The other day I was craving earthy flavors, namely mushrooms. I bought a pound, not knowing exactly what I was going to do with them: perhaps do a pilaf with wild rice? or something with lentils? I was flipping through cookbooks and saw a mujadara recipe and thought, why not just add mushrooms? I liked the idea of mujadara because you have to make the super-caramelized onions for it, and I had been wanting to try out a new technique I read about on the blog Tigers & Strawberries. The final dish combination of lentils/bulghur/mushrooms satisfied my craving, and the sweetness of the caramelized onions rounded things out. (The only thing I would have changed is to increase the proportion of lentils to bulghur.) A dollop of lightly salted plain yogurt on top was the final component. If you have some on hand, a little sprinkle of finely chopped parsley adds a welcome fresh note to the dish as well.
Mujadara with Bulghur & Mushrooms (adapted from The New Book of Middle Eastern Food by Claudia Roden)
4 cups broth of your choice: chicken stock, vegetable or mushroom stock (see notes)
12 oz white mushrooms, or 8 oz white mushrooms & 2-3 oz dried porcinis (see notes)
3 medium or 2 large yellow onions (see notes)
1 1/4 cup bulghur (cracked wheat)
1 cup green or brown lentils, rinsed & picked over
1 tbs tomato paste
1/2 tsp ground allspice
pinch of cayenne
salt & pepper
optional garnishes: plain yogurt or a lemon wedge; chopped parsley
Notes: You can easily make this a classic mujadara by omitting the mushrooms and using chicken stock. For the liquid, I used a concentrated mushroom stock called “Better than Bouillon”. It’s a paste that comes in a little jar and it’s handy for soups, etc. If you’re using the dried porcinis, steep them in a cup or two of boiling water. When they’re rehydrated, fish them out and use the remaining water as part of your 4 cups liquid. You should either strain it or pour it very carefully so the sediment remains in the bowl.
For the onions, you may want to consider making extra since they take a little work. They’re so tasty and versatile that you can throw them in almost any dish. They also freeze well. For a lengthy set of instructions on how to properly brown onions, go here; otherwise just follow my summary below. If you do make extra onions, there’s a great recipe for a non-soup-mix onion dip here.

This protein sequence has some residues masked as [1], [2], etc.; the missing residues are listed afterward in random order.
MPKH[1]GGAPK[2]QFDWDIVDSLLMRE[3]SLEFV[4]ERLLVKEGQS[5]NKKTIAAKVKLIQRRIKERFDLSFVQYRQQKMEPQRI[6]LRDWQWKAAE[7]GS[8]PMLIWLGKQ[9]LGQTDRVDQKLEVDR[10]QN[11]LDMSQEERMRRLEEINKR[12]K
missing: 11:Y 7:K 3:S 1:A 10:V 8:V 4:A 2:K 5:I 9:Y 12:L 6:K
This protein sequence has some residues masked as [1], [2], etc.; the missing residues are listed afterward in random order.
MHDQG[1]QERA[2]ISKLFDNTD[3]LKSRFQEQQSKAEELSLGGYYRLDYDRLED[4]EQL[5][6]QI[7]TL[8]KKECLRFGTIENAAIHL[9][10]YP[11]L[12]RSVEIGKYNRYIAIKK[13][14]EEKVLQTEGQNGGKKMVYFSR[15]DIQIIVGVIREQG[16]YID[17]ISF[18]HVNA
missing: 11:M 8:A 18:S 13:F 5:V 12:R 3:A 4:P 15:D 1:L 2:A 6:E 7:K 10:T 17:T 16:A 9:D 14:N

Directions: Put your 4 cups liquid in a medium-to-large saucepan, cover and bring to a simmer. If you’re using porcinis, prepare as mentioned above. Peel the white mushrooms or brush clean with a dry cloth (don’t rinse!) and slice them. Heat a little olive oil in a sauté pan and sauté them over medium heat, adding a little salt as they start to cook. Slice the onions in half lengthwise and then into half-moons as your mushrooms are cooking. When the mushrooms are almost done, stir in the porcinis. Set aside.
When your liquid comes to a boil, add the allspice, cayenne (up to you how much, but you’re going for a subtle warmth rather than hot & spicy) and tomato paste and stir well. Add the lentils and cook at a low simmer, covered, for 15 min. Add the bulghur and a little salt & pepper, taking into account the saltiness of your stock. Stir and cover. Cook over very low heat for another 15 min, adding water if it looks too dry at any point. Turn off the heat and leave covered for another 10 minutes until the bulgur is fully tender. Optional: stir in 3-5 tbs olive oil. (I forgot this step when I made mine, and it was still good and obviously less caloric.)
Meanwhile, heat a few tbs olive oil in a large skillet or sauté pan (NOT non-stick!!!). A stainless steel pan is best (as opposed to cast iron) because then you can see your browning process better. When the oil is hot, add your onions, salt them in the pan and cook over medium-high heat, stirring constantly. The onions will take at least 30 minutes to get fully and properly browned, so be patient. Bear in mind that the higher the heat, the more you’ll have to vigilantly stir them. Keep a cup of water next to you, and each time the caramelized residue starts to build up on the pan (see photo above), add a SMALL splash of water and stir quickly to dissolve this buildup and re-incorporate the caramelization back into your onions. (When I did mine, I probably repeated this process at least 10 times.) You’re not done until your onions have a nice deep amber color. It may sound like a lot of work, but it’s really just stirring, and when you taste the end result you’ll think it was all worthwhile.
To serve, stir in the mushrooms and onions. If you like, reserve a few of the onions to go on top (see photo). Garnish each serving with a spoonful of plain yogurt and a little chopped parsley. If you’re vegan or don’t have yogurt, a wedge of lemon might be nice.